What went wrong:

 

Sometimes, I’m just wrong about a guy. This season it was Jordan Matthews and Melvin Gordon who disappointed me the most. I had those guys on multiple teams. I would have had Carlos Hyde on all of my teams had others not shared my enthusiasm for him. And perhaps the most epic example ever of me being wrong about a guy was last year when I went early on Cordarelle Patterson in every one of my leagues, and compounded my error by bragging after his huge week 1 performance against my Rams. Oh, did I ever sh*t the bed there. It happens.

This year like every year, I also avoided some guys like the plague that I could easily have had, and would have benefitted from. Jordan Reed, Cam Newton and Blake Bortles (seriously, I got SO lucky QB was deep this year…), Darren McFadden, and probably a few other guys. One notable star who I had on zero of my teams was Odell Beckham Jr. To be fair, this isn’t because I didn’t think he was going to be good. It’s just that people were using first rounders and high second rounders on him that I felt would be better spent on guys like AJ Green, Julio Jones, the aforementioned DeAndre Hopkins, and DeMaryius Thomas. This incorrect thought on my part didn’t kill me as all of those guys were good this year, but sheesh. And again, to be fair to myself, I also didn’t have Dez Bryant on any of my teams; also not because I don’t think he’s good, but because I think he kept getting picked earlier than I had him slotted.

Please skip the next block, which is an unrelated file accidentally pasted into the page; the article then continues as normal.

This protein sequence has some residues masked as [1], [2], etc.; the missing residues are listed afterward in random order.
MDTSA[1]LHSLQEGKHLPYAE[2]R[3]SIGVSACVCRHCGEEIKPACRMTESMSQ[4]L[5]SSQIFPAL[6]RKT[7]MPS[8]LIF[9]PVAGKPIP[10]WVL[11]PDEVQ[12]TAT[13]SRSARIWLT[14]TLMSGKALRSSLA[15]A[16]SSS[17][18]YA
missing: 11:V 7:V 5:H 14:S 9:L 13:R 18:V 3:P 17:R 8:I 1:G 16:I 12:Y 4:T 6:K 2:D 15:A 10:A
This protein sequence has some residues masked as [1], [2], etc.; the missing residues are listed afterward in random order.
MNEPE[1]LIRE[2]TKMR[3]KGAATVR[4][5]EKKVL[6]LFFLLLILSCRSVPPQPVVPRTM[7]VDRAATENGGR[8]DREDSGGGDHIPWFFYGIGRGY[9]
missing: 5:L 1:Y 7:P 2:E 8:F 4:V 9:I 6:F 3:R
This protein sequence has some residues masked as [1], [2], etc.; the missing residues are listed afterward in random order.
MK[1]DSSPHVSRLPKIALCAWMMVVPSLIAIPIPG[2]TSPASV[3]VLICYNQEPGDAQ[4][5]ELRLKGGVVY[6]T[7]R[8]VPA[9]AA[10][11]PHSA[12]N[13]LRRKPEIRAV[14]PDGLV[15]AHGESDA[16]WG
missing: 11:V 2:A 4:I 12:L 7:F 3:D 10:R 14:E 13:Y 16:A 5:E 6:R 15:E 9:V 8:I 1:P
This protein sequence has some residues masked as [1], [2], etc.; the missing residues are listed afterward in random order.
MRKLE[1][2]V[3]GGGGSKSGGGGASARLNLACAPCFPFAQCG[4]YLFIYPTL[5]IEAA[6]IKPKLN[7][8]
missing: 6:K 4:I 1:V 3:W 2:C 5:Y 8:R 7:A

Then there’s the stuff that happens that really has you shaking your head. I lost one final to a guy who only squeaked into the playoffs by winning the last regular season week by 4.5 points because his opponent had Andy Dalton who got hurt. In the finals, he rolled out the Blake Bortles / Allen Robinson stack, and also Tim Hightower (whom he was awarded over me due to waiver priority). Nothing I can do about that. I lost other playoff matches where nearly everyone on my opponent’s roster seemed to be going against catastrophically bad defenses like New Orleans, Cleveland, and San Diego, while my poor players were travelling to Seattle, Kansas City, and Carolina. Hey, you can call that bad planning on my part if you want, but I will freely admit that I don’t look to see who a player’s week 14 and 15 opponents are before I draft them. Shame on me I guess. And then I lost one final because the team I was able to trot out there simply wasn’t that great. And then I picked the wrong week to sit Kirk Cousins, the wrong week to play Denard Robinson, and watched the combination of Brandin Cooks and the Arizona D lay ruin to my dreams on my opponent’s behalf.

Boy, for a guy who is trying to convince you (and himself) that this season was a success, my section on what went wrong sure looks longer than the one on what went right.

So there you have it; a successful fantasy season, odd as it is, in a nutshell. Got any good fantasy stories from this season to share with us? Hit us up on Twitter.